Patient Story 20 November 2020
Little Spurs of Surprise
Written by Breann Lujan-Halcon
Kim Romsa had spent nine months planning for her big day, the day she and her husband, Quade would meet their new baby. As the days leading up to her due date dwindled, the pressure of labor and delivery mounted.
“That particular day was the one day I didn’t prepare,” Kim recalled of the routine prenatal visit. “I didn’t feel that I was ready.”
Kim had been seeing each of the providers at Ivinson Medical Group’s Women’s Health Clinic. Nearing the end of her pregnancy, she had been scheduled to be induced the following Monday. After her visit with Dr. Samantha Herriott that Friday, her timeline was quickly moved up. Kim instantly swelled up with fear.
“I will see you through it,” Dr. Herriott reassured her. “I will take care of you. I will make sure that everything is great and we will get through this together.”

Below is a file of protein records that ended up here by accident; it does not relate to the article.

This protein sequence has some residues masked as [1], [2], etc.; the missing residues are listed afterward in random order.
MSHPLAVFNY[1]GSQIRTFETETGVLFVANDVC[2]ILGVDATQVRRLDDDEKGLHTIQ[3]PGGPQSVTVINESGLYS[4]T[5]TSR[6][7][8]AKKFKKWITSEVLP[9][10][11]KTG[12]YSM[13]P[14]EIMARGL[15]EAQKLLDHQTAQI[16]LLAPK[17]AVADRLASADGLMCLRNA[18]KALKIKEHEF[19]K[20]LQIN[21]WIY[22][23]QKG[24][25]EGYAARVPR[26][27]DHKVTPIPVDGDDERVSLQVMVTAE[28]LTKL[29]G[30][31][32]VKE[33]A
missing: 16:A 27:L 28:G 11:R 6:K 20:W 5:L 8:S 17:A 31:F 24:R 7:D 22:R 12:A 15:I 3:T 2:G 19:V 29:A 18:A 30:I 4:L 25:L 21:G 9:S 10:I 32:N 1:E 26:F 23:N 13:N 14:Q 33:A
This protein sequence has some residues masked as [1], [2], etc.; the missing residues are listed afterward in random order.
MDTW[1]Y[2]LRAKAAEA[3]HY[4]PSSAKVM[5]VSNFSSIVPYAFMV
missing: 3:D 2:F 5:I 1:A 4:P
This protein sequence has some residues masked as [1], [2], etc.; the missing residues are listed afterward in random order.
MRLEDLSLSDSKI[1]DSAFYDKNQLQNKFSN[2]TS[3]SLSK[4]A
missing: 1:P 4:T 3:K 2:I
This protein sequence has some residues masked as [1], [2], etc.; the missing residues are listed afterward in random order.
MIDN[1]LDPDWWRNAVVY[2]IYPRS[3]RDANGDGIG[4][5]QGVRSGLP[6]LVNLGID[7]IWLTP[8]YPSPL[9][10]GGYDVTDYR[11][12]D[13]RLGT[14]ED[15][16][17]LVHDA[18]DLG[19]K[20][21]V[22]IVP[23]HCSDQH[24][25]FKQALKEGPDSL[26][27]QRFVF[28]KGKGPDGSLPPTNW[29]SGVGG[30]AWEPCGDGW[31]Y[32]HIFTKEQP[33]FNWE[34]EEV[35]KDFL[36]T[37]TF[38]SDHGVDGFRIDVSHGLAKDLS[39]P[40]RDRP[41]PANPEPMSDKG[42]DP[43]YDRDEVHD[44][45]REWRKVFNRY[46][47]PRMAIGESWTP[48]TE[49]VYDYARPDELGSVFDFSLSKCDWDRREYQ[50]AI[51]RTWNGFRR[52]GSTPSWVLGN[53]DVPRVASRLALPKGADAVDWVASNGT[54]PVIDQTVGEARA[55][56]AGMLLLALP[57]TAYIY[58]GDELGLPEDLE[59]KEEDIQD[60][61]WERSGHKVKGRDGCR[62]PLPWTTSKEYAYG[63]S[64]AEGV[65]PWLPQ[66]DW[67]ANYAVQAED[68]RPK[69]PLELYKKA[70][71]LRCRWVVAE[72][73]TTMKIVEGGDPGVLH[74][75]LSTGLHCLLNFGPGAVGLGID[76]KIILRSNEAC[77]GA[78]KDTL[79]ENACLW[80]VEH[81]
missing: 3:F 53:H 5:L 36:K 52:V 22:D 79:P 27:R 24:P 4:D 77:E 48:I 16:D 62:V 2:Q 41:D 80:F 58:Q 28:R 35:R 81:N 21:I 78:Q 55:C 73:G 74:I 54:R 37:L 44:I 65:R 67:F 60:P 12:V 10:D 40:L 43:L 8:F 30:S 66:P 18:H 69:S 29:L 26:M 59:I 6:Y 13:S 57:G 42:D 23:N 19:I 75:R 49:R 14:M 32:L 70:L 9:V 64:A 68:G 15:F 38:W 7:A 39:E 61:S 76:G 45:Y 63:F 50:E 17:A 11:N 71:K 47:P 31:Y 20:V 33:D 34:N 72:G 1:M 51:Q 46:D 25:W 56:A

And that is exactly what they did.
Where Care Feels Like Home
Kim had previously worked at Ivinson but had not been seen as a patient until she learned she was expecting.
“I was actually really nervous,” Kim said of beginning her prenatal care. “Most people, I think, are really excited for that stage of life and I was excited to be a mom but I was really nervous about the whole process of actually having a baby, pregnancy and even the post-partum care.”
For her family, there was no question about where she would receive care. Kim has called Laramie home since college and her husband, his whole life. Kim, who had worked in both the Ivinson Foundation and the emergency room, knew she trusted her family’s care to Ivinson.
“I worked in the ER, I saw that everyone is equal,” Kim said. “Everyone that comes in, no matter who they saw, everyone gets great treatment and I think that it’s the same on every floor.”
It was important to Kim and her family that they stayed close to home, where they were greeted by name and their care was personalized to their needs.